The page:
Notes of a Native Daughter: Testifying in Theological Education

Keri Day. Eerdmans, $19.99 trade paper (176p) ISBN 978-0-80287-882-3
Princeton Theological Seminary professor Day (The Black Church) provides an incisive and hopeful account of theological education’s ongoing struggle with systemic racism. Day paints a sobering portrait of a white, male-centric, and heteronormative academy riddled with systemic racism, cultural complacency, and self-righteous reactionism. Day confronts the central paradox of theological education for a Black person—“that although it has provided liberatory contexts for theological thought and praxis, it has simultaneously been a center of profound exclusion”—and introduces readers to the personal and professional ambiguities of academic life as a minority. For Day, early Pentecostal movements (such as the Los Angeles Azusa Street revival of the early 1900s, an ongoing public worship service that captured a “revolutionary intimacy across differences”) offer concrete examples of how “to imagine and live into transgressive communities in response to the racist, hetero-patriarchal, and classist status quo.” In contrast to the present “economy of fear” dominating faith communities, which exploits vulnerability and precludes “moments of radical intimacy and belonging,” Day suggests “economies of desire” that merge “Pentecostal worship with critical, creative theology for marginalized people” and enable the possibility of “intimacy and belonging” through radical vulnerability. Theological educators, administrators, and students will find much to ponder in this trenchant volume. (June)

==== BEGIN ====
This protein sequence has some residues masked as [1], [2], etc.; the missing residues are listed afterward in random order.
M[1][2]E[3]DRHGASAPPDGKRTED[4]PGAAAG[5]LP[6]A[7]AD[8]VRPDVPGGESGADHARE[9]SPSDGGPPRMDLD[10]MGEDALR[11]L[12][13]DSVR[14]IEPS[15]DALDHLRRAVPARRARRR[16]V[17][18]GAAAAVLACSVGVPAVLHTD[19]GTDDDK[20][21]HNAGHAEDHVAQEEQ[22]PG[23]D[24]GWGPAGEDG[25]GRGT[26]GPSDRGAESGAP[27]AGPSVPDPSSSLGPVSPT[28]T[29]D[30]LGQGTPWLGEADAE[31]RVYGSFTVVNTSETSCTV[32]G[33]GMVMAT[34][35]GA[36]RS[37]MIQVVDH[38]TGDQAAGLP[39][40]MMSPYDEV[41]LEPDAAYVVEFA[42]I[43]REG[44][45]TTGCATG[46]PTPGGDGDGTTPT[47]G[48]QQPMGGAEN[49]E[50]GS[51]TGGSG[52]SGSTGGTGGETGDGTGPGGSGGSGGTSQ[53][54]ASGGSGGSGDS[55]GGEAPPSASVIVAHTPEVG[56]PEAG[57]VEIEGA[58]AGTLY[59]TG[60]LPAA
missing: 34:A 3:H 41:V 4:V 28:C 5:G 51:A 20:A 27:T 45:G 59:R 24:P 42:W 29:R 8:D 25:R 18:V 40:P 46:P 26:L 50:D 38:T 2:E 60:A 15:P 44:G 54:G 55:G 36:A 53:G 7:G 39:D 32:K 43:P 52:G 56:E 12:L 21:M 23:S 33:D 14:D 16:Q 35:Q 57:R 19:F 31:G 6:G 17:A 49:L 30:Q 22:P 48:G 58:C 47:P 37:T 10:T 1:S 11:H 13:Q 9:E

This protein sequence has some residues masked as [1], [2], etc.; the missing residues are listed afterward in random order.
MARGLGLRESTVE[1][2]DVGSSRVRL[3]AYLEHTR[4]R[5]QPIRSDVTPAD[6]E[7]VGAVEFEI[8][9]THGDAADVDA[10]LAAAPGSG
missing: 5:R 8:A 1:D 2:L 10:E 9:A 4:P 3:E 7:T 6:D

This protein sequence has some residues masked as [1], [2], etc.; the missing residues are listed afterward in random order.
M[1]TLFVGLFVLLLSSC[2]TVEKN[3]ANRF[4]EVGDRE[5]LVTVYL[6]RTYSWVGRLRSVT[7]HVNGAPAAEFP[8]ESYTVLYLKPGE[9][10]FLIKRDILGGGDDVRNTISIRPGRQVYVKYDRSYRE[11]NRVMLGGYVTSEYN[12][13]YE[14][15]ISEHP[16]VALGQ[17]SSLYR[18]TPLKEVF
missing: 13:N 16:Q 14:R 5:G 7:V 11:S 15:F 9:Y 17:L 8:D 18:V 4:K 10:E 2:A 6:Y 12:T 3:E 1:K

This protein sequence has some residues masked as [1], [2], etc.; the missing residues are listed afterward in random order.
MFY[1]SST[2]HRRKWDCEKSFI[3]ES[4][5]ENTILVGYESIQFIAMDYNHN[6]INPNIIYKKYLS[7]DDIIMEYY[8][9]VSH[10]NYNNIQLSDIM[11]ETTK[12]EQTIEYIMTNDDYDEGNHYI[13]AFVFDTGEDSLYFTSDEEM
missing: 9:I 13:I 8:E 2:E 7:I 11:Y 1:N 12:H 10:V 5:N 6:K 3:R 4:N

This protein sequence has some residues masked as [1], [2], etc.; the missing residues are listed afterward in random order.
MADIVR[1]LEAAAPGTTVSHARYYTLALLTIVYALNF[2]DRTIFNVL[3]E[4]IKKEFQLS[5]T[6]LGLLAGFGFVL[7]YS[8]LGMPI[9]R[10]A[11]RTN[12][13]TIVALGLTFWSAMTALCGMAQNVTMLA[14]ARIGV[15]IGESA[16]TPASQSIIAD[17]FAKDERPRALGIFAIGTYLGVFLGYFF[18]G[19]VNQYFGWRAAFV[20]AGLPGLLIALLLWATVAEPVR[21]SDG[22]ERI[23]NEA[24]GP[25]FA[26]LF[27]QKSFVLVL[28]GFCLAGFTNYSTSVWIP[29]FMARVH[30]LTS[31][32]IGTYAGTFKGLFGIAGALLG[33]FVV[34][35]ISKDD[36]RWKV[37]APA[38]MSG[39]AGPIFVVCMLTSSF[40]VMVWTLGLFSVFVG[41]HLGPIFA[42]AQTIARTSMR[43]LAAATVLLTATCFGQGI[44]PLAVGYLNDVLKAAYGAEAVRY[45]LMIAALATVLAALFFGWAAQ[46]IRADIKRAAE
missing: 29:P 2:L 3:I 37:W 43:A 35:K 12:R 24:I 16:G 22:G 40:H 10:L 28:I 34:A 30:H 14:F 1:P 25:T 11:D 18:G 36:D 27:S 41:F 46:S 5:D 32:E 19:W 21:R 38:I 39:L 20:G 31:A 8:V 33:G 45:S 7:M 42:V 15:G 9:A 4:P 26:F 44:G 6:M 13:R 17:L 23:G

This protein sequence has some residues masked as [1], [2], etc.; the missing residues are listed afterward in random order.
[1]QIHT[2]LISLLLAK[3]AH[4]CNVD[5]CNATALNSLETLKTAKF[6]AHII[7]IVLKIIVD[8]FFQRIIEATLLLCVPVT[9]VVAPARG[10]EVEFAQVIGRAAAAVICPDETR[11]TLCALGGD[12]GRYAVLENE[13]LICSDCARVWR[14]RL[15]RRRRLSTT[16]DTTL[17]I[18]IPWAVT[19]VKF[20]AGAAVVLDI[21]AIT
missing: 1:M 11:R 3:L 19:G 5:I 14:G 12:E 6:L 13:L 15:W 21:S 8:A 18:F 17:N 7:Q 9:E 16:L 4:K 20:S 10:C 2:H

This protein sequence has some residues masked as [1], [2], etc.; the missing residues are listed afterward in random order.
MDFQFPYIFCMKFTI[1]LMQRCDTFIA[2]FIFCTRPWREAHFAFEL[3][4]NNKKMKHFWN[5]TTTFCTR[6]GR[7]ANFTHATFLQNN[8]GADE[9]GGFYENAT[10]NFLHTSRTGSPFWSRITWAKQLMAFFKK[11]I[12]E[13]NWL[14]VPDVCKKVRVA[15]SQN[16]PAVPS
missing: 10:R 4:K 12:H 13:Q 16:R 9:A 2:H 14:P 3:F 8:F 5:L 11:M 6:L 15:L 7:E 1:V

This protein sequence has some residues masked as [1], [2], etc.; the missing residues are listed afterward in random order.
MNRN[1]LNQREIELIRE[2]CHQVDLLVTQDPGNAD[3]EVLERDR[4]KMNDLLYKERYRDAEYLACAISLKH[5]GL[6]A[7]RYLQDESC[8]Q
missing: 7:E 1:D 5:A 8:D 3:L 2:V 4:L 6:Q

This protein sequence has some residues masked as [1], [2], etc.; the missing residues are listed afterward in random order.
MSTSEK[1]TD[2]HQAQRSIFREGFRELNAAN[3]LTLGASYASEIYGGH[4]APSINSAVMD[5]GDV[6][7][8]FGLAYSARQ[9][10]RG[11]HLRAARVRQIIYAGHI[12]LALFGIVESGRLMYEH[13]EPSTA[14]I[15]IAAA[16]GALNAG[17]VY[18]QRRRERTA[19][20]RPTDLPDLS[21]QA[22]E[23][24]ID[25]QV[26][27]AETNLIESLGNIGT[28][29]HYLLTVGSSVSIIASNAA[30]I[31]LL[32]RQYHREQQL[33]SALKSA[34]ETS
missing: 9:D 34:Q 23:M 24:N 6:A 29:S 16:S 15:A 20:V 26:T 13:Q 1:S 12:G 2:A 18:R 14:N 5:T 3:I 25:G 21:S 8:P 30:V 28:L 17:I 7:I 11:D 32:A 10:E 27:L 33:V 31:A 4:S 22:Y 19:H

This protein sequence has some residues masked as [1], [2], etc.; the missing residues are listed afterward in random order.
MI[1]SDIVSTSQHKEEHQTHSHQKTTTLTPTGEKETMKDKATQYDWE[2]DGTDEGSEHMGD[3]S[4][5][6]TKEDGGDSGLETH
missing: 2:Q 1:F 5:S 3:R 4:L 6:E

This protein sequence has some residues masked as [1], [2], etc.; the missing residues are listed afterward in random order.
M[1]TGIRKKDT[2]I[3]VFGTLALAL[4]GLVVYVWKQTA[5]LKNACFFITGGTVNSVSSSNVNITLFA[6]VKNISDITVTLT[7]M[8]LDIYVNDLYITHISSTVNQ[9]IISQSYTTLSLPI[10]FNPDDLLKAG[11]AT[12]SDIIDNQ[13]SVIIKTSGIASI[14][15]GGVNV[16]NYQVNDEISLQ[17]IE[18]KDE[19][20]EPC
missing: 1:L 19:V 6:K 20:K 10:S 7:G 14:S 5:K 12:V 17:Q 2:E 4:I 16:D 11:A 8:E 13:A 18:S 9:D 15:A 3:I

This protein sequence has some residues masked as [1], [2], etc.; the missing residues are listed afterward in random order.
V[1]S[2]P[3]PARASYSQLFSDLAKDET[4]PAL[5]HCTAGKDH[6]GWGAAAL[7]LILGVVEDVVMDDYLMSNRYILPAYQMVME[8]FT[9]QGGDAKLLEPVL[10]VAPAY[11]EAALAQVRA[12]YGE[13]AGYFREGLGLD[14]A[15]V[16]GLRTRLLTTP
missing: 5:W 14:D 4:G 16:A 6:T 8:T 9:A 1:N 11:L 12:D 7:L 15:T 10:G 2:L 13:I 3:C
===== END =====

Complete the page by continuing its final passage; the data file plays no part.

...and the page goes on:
Reviewed on : 04/12/2021
Release date: 06/01/2021
Genre: Religion
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